The end of the third trilogy in the Star Wars saga is here and it had the unenviable task of juggling tying up the previous two films, concluding on its own, and still maintain a sense of continuity with the other films in the series. Does it succeed? In some respects it does, and in others, not so much. I'll explain why. The previous film, The Last Jedi, is without a doubt the most polarizing film in the series because of its handling of certain fundamental plot points from The Force Awakens. This film feels like an attempt to backtrack on how some of those plot points were handled, while trying to re-establish Rey's internal quest to discover her heritage.
What are Rey, Finn and Poe up to this film? If you've seen any of the trailers, you would know that spoilers – Emperor Palpatine – figures into the plot in some form or other. Obviously, Snoke was offed in the previous film and there needed to be a new villain, so here we are. The plot of the film is essentially Rey and the Resistance hearing news of Emperor's return and trying to find his exact location in order to thwart his menace once and for all. This involves going from one place to another to find clues to the Emperor's location at a brisk pace with almost no time to catch your breath. It doesn't feel like a two-and-a-half hour movie because every new location has visually appealing action piece to accompany it. Still, by the time we get to the final spectacle, it's almost hard to get excited because the Empire's side feels like it was doing nothing while waiting for the Resistance to show up. In fact, the threat of the Empire didn't feel as overwhelming as previous films save for one scene involving the destruction of a planet.
Rise, whether it was mandated by the studio of not, contains quite a bit of fan service. Some cameos almost seem designed to elicit maximum fan reaction. In fact, some parts of the film don't necessarily feel earned and/or feel like they came out of the blue. Also, some characters from the previous two films are almost inconsequential in this one (Rose and Maz Kanata, for example). The parts that do work, worked great. I thought they did an admiral job incorporating Leia in the story the way that they did given the circumstances, and a specific scene involving a turning point in Kylo Ren's arc worked resonated with me quite well. Once again, the standout performances are Daisy Ridley's Rey and Adam Driver's Kylo Ren, with Rey battling her darker side and Kylo struggling with his former identity as Ben Solo.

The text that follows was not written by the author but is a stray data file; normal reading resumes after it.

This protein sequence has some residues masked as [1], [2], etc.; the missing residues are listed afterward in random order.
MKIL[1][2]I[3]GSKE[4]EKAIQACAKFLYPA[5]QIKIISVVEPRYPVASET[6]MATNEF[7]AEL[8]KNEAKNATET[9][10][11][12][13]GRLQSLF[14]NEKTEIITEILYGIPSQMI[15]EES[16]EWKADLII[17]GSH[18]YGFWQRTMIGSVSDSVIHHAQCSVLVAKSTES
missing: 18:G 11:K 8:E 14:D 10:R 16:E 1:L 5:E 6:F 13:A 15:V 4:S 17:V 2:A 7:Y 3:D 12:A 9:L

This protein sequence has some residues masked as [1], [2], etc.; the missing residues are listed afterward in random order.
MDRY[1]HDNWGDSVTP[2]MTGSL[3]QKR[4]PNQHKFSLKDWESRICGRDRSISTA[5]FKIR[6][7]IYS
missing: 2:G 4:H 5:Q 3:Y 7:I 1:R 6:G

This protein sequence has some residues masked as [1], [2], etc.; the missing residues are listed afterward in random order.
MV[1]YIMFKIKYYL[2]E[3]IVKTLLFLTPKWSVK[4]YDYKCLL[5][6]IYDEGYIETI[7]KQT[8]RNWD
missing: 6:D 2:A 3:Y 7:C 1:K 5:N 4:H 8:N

It goes without saying that The Rise of Skywalker is made for the fans. That comes at the cost of trying to win back some of the goodwill lost in the previous film by throwing tons of cameos and fan service on screen, with some working and others not. The action sequences are great but hardly the best in the series. The film is saved by the arcs of Rey and Kylo Ren and by decidedly ending in a satisfactory way. Overall, it was a fun watch given how it needed to tie up not just this trilogy, but the previous eight films.